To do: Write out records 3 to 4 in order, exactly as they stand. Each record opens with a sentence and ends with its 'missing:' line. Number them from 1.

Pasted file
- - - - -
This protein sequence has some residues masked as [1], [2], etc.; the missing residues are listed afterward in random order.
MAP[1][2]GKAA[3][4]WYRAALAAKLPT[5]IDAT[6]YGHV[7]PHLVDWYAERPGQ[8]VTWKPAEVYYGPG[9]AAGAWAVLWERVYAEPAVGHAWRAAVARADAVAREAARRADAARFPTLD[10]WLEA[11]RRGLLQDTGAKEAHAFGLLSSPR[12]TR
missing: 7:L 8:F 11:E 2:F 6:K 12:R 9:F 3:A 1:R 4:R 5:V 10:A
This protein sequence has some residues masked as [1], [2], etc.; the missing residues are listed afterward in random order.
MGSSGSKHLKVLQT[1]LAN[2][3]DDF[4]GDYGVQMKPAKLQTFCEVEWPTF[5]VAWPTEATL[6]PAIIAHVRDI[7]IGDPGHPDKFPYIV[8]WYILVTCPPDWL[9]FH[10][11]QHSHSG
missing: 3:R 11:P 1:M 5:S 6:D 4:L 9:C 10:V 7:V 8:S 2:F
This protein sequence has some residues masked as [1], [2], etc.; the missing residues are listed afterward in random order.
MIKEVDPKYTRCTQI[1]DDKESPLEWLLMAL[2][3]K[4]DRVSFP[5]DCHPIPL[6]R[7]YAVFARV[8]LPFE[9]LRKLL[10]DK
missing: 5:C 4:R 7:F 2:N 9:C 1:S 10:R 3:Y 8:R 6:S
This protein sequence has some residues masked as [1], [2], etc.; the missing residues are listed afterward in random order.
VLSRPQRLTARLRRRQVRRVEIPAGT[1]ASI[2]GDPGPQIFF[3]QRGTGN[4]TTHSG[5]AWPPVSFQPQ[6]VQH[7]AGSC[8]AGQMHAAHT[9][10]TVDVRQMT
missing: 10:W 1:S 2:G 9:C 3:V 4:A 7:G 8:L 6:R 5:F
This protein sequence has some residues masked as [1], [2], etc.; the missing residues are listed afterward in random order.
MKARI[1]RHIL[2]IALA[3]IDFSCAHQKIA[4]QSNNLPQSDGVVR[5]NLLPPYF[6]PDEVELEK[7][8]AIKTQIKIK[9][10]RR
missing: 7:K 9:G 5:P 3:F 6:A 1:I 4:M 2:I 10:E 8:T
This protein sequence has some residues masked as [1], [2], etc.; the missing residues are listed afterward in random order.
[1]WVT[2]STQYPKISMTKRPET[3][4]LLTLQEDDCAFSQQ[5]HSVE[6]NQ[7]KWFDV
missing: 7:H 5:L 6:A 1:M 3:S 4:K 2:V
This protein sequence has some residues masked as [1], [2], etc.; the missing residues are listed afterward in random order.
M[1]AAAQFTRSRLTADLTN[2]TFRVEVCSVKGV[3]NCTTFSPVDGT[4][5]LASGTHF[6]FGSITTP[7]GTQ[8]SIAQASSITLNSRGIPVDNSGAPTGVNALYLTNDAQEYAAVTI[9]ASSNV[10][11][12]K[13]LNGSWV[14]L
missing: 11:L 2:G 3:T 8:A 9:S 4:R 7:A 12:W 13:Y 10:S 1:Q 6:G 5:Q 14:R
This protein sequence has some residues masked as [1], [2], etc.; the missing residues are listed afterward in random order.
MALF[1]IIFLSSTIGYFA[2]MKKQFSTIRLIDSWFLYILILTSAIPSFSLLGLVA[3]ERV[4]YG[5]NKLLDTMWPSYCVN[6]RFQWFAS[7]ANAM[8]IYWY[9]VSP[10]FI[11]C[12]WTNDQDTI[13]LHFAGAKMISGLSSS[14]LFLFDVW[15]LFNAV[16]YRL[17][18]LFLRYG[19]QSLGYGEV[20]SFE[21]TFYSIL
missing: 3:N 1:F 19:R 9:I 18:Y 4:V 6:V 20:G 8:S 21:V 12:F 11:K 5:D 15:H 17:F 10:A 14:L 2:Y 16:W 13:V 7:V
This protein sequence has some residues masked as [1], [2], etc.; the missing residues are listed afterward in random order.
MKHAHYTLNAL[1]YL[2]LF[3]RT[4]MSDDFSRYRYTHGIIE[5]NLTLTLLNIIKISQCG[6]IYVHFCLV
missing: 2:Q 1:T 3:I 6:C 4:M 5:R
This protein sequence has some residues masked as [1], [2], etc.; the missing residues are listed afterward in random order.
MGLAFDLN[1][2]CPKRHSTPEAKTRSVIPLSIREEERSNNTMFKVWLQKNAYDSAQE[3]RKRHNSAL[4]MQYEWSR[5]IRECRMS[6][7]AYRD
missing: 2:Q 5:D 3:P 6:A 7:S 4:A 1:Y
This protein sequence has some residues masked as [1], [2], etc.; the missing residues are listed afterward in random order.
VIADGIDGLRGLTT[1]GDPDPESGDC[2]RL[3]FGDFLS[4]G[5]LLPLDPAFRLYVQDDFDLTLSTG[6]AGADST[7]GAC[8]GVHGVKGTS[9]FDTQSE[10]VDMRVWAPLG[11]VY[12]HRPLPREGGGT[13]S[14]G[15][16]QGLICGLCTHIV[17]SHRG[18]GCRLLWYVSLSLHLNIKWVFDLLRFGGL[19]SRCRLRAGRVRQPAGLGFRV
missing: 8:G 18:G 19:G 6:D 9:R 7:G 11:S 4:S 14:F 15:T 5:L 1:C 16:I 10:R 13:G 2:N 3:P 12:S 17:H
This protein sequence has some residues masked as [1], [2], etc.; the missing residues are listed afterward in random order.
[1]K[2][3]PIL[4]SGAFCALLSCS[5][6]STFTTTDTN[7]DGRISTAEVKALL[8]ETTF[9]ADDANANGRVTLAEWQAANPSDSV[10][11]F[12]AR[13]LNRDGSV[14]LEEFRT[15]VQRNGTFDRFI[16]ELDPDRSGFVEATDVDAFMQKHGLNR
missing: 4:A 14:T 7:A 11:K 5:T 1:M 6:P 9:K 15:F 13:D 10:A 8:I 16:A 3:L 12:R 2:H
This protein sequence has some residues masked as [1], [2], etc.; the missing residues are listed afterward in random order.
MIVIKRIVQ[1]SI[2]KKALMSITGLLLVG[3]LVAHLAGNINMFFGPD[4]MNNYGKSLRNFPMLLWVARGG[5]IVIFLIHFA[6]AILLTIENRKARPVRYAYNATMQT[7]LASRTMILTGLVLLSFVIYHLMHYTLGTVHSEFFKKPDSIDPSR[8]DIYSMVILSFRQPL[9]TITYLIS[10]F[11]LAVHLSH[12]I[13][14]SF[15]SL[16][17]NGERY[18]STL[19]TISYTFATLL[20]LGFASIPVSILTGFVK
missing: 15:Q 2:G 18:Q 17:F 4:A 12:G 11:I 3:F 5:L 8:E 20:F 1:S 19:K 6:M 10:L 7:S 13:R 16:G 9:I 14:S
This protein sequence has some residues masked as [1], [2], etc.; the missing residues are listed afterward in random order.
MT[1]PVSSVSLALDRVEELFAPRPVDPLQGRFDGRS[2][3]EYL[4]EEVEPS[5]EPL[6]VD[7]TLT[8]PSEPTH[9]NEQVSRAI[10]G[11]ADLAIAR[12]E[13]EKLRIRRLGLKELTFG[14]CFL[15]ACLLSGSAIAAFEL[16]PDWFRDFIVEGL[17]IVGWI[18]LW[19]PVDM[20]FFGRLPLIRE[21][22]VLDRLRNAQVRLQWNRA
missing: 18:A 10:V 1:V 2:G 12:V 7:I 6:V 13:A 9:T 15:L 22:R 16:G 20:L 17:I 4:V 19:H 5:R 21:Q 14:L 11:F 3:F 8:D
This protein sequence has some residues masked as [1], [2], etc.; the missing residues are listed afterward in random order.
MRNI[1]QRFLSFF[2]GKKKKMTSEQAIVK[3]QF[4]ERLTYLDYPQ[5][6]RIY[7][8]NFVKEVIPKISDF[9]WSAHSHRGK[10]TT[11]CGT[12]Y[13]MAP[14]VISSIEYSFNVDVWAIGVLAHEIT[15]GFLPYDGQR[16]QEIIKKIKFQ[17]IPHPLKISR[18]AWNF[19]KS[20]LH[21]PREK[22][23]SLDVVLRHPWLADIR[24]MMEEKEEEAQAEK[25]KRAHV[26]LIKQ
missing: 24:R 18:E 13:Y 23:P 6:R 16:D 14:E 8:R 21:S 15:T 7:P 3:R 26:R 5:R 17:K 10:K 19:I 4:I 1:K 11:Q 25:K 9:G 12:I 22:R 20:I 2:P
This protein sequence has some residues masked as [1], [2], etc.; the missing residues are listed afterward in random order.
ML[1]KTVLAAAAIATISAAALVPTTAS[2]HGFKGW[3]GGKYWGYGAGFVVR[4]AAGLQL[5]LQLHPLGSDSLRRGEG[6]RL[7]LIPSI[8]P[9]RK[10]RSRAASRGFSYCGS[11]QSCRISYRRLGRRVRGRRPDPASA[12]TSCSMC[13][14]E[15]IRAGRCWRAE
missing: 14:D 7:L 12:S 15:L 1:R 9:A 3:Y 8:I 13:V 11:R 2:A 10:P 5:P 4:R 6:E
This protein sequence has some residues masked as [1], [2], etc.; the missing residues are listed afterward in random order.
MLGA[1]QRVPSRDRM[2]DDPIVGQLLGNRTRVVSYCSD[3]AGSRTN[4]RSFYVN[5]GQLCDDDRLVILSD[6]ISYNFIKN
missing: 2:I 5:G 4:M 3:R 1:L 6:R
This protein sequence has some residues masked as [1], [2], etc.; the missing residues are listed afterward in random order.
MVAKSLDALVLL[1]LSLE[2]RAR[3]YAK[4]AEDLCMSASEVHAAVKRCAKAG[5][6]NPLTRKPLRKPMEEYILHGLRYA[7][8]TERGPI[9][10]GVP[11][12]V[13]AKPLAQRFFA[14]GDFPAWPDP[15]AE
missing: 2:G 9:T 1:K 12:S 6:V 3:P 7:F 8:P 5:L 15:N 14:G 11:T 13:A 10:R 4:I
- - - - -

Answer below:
This protein sequence has some residues masked as [1], [2], etc.; the missing residues are listed afterward in random order.
MIKEVDPKYTRCTQI[1]DDKESPLEWLLMAL[2][3]K[4]DRVSFP[5]DCHPIPL[6]R[7]YAVFARV[8]LPFE[9]LRKLL[10]DK
missing: 5:C 4:R 7:F 2:N 9:C 1:S 10:R 3:Y 8:R 6:S
This protein sequence has some residues masked as [1], [2], etc.; the missing residues are listed afterward in random order.
VLSRPQRLTARLRRRQVRRVEIPAGT[1]ASI[2]GDPGPQIFF[3]QRGTGN[4]TTHSG[5]AWPPVSFQPQ[6]VQH[7]AGSC[8]AGQMHAAHT[9][10]TVDVRQMT
missing: 10:W 1:S 2:G 9:C 3:V 4:A 7:G 8:L 6:R 5:F